Wisdom Teeth Removal During NS (National Service) in Singapore
Still serving your National Service? Here’s what you need to know about getting your wisdom teeth surgery covered as part of the medical benefits available to you as an NSF.
Here’s an in-depth guide to wisdom teeth removal during national service in Singapore.
Wisdom Tooth Surgery is ‘Free’ for Full-time NSFs*
As part of your NSF medical benefits; you can enjoy ‘free’ (covered by your NSF medical benefits) wisdom tooth surgery at any army camp with an in-camp dental centre. If your camp doesn’t have a dental centre, fret not, you can simply head over to your medical officer or nearest Polyclinic that has a dental centre for a consult and referral to a public hospital where the wisdom tooth surgery procedure will be done.
Do note this NSF benefit is only eligible at participating public institutions. Private institutions or private dental clinics (like us) are not part of this program. Make sure to have a referral before heading to the public hospitals, otherwise your surgery might not be covered.
Some other things to take note of:
- These benefits are only available for Full-time NSFs, which means the moment you ORD, you won’t be eligible for them anymore.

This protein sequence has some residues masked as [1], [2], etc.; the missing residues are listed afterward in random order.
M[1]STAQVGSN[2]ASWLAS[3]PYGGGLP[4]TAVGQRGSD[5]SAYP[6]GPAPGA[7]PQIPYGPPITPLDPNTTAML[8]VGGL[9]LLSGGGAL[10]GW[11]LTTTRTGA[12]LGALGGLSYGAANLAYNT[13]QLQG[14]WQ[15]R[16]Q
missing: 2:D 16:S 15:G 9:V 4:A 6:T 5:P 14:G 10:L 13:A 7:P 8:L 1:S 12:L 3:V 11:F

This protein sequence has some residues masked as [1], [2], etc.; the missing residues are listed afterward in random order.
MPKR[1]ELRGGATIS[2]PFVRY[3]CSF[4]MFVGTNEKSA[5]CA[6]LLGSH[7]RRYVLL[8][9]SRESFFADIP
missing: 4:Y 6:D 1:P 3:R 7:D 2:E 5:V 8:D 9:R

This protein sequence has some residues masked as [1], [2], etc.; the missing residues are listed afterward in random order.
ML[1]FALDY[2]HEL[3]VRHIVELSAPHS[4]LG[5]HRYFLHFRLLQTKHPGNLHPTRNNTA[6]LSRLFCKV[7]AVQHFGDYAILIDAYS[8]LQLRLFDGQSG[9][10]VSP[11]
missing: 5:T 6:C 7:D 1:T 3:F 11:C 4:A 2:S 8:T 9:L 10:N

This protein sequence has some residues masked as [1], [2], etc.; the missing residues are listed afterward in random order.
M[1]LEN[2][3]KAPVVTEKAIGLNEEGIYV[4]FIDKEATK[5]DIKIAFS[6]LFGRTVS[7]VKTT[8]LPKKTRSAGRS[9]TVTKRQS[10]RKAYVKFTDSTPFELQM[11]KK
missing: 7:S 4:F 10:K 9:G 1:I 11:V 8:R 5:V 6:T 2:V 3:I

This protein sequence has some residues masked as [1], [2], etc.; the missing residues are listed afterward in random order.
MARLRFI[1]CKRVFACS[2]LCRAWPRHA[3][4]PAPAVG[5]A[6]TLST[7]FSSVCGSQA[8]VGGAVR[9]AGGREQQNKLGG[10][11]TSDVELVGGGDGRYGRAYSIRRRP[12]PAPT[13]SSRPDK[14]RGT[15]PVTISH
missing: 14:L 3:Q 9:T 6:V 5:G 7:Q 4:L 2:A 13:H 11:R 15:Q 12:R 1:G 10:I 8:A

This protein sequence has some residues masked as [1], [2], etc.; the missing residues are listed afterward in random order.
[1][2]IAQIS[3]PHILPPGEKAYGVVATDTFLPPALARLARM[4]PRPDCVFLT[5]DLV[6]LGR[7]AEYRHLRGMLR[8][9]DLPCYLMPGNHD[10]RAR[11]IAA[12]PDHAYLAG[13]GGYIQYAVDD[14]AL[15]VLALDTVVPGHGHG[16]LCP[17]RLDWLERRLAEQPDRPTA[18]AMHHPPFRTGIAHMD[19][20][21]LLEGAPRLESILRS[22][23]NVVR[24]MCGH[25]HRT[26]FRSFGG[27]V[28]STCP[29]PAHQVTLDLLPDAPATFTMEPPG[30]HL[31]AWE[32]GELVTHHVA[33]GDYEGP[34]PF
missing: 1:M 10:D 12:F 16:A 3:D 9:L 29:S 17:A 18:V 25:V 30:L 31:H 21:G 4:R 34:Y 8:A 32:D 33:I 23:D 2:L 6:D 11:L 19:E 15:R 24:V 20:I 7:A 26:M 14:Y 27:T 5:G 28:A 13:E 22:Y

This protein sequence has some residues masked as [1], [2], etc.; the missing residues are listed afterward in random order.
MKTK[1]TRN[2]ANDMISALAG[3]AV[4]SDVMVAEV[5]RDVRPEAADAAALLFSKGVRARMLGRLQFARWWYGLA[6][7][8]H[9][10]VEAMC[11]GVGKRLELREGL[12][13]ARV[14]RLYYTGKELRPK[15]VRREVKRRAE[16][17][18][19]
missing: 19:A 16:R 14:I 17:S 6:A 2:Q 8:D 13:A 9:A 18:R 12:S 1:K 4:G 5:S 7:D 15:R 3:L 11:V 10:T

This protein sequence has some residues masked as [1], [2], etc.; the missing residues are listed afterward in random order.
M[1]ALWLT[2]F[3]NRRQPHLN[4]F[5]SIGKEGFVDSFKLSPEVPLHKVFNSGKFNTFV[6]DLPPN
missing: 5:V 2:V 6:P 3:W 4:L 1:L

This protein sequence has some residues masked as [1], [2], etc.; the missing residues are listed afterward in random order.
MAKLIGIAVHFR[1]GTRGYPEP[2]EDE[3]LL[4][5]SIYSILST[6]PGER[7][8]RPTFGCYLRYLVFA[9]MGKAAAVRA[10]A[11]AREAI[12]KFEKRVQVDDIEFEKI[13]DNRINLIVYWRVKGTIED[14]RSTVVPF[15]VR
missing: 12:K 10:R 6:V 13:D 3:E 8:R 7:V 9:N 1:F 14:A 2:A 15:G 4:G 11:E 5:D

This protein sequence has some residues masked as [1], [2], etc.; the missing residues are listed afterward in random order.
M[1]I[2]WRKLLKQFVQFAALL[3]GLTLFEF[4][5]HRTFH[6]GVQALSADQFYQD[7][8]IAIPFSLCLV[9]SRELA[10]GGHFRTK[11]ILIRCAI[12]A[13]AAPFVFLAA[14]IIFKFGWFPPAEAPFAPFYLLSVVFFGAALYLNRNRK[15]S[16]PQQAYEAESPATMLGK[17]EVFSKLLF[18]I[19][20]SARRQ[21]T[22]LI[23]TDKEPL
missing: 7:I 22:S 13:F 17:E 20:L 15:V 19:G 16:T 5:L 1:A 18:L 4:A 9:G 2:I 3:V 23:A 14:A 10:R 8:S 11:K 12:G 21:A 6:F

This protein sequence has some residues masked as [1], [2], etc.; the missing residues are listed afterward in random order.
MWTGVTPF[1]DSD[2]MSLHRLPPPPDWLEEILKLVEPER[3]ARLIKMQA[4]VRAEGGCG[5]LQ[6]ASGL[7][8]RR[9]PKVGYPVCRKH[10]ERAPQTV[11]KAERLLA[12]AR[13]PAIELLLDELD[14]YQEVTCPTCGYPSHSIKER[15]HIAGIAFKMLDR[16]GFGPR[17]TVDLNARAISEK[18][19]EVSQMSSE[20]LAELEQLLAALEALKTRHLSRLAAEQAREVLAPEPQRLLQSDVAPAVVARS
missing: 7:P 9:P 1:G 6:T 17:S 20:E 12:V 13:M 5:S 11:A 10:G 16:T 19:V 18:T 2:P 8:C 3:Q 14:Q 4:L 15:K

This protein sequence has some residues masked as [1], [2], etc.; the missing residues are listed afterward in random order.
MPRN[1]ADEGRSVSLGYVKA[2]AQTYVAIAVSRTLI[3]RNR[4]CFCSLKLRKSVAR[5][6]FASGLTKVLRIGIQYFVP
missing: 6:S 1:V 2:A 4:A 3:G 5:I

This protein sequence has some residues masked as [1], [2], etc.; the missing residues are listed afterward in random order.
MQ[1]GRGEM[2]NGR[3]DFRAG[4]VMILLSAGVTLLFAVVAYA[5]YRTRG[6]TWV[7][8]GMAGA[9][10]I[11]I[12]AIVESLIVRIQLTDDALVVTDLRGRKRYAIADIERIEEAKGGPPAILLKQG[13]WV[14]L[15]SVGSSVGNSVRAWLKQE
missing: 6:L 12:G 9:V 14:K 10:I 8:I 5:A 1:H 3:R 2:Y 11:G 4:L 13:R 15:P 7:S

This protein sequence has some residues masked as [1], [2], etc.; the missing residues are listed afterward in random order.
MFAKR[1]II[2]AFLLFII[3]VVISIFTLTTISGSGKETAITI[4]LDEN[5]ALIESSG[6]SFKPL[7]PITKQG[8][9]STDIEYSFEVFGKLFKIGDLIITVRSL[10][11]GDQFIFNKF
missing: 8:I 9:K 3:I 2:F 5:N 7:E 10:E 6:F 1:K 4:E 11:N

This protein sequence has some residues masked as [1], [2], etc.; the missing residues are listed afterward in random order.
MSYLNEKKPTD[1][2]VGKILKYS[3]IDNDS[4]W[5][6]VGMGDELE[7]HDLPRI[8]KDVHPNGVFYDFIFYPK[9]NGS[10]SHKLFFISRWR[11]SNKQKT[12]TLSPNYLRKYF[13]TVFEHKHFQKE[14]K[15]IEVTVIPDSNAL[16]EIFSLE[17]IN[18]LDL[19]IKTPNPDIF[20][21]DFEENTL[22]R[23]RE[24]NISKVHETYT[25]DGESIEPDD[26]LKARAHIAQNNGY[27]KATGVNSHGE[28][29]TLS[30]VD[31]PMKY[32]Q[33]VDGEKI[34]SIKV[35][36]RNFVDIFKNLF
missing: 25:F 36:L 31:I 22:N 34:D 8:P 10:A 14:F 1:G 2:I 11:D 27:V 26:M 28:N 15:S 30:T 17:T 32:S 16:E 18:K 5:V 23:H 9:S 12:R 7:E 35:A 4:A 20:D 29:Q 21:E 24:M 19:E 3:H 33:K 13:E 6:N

- The benefits do not extend to private institutions or private dental clinics (like us).
- The time from your initial consult at the polyclinic to your actual wisdom tooth surgery may take up to 3 months.
- You’ll typically get anywhere from 5 days – 8 days worth of MCs to recover after your surgery.
- Only surgical extractions are covered which means if your wisdom teeth do not require surgical removal then the procedure won’t be covered (read more below).
- Plan your surgery in advance if you can; and make sure to let your supervisors know too.
- If you missed out on using your NSF benefit for wisdom tooth surgery – then you can contact us to book an appointment to have your wisdom tooth removed instead. (Cost of Wisdom tooth surgery can ranges from $950 – $1250 and can typically be Medisave claimed up to $1,250 per tooth.)
The NSFs Guide to Wisdom Tooth Surgery
If you’re a Full time National Servicemen serving your National Service in Singapore (Hometeam, Army, Navy or Airforce), then you might be considering taking up the opportunity of having your wisdom teeth removed. With the benefit of the government paying for your procedure as part of the medical benefits as an NSF, plus the time off to recover, it is a tempting offer.